I suppose you're right. I just brought it up because the manual was pretty ademant about this. The direct quote is "Do not allow the engine to warm up while idling. Begin driving immediately at moderate engine speed." I just don't see a way around it in very cold weather.
I could be wrong, but this is probably a reflection of their Prussian heritage: a no nonsense, commanding attitude. They build great cars, but they don't bother themselves with such niceties as suggesting that there is no need to warm up the engine. Since it is not necessary, they don't even contemplate the notion that some people might want to warm up the car to make it more comfortable on cold days.

Maybe someone with more of an engineering background than me can shed some light on this?
 

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Simply put, if you leave the engine at idle to warm up it will be in a cold state longer.
The longer the engine is in a cold state the more wear occurs.
Most wear occurs in an engine when it is cold.
On the other side you do not want to bring the RPM above 3,000 or try to pull a heavy load when the engine it still cold.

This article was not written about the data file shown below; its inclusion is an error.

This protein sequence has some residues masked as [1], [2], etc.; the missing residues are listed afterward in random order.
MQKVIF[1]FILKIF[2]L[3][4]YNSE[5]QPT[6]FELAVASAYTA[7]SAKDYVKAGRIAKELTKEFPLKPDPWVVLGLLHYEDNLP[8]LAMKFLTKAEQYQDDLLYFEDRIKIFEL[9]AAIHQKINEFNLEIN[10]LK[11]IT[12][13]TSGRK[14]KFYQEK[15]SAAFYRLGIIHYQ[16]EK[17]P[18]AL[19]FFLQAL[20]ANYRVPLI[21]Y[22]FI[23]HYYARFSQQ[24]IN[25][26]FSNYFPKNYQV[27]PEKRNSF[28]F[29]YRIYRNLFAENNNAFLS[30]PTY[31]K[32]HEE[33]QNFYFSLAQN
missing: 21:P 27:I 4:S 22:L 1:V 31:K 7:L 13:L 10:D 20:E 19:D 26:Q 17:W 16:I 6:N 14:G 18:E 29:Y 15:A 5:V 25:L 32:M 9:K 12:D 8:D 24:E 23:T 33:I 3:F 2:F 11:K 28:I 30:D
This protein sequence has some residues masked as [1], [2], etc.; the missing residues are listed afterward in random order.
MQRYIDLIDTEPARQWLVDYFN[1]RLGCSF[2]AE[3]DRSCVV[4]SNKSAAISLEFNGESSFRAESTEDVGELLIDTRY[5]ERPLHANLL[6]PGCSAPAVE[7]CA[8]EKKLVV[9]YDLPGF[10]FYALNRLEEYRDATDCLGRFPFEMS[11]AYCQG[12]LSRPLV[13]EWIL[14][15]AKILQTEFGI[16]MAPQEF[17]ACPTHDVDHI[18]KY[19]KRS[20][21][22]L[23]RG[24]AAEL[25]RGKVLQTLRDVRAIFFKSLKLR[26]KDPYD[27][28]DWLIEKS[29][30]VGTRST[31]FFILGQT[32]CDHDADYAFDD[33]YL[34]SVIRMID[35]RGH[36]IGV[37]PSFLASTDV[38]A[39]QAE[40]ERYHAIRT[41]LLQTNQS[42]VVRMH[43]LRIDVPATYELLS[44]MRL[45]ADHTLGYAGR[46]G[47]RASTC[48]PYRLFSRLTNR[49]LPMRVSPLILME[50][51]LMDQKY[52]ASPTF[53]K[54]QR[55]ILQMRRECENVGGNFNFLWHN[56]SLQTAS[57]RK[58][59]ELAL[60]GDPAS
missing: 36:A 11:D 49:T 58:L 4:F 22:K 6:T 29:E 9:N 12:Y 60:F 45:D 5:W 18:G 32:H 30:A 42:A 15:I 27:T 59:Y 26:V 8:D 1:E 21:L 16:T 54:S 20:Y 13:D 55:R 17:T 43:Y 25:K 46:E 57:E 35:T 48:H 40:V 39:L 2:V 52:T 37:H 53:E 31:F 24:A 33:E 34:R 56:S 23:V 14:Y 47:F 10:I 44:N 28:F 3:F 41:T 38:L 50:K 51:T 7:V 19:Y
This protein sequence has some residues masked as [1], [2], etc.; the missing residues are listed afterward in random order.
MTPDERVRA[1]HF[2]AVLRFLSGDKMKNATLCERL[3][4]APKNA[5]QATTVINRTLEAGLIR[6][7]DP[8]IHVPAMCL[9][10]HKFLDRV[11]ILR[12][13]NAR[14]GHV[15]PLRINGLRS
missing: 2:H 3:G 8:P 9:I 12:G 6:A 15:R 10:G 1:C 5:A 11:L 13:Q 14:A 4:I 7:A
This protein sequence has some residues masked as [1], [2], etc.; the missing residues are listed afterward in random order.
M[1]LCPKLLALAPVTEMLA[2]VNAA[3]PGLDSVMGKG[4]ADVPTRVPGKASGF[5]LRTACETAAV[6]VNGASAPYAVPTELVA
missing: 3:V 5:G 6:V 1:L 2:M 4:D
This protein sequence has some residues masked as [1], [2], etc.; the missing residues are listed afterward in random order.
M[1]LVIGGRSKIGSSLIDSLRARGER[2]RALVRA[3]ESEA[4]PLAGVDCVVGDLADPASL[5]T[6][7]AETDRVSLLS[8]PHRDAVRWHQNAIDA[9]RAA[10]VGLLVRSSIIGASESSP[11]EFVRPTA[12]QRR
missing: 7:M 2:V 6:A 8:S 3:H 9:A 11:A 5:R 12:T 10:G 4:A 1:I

In very, very cold weather it may make sence for the engine to idel a short time before putting any load on the engine
Hope this helps.
:) 2005 X3 3.0 :)
 

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Harder to do in the X3 as it is Step, but in my 328 my usual on cold days was to start up, let it idle for about 30 seconds, and drive off. Not above 2K RPM until the temp needle started to move, and then not above 3K rpm until the temp was normal or close to it.
Too cold? Waiting for heat? That's what heated seats are for. :D

--Randy
 

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Discussion Starter #7
rrinker said:
Harder to do in the X3 as it is Step, but in my 328 my usual on cold days was to start up, let it idle for about 30 seconds, and drive off. Not above 2K RPM until the temp needle started to move, and then not above 3K rpm until the temp was normal or close to it.
Too cold? Waiting for heat? That's what heated seats are for. :D

--Randy
Sure that's what the heated seats and steering wheel are for but what good are they if there is a half inch of ice on the widshield and windows? :)

I guess I'll just go through my normal routine of turning on the car and windows defrosters and wait a couple of minutes unless someone can tell me that this will cause any damage. But from the responses so far it looks like it's not a huge deal.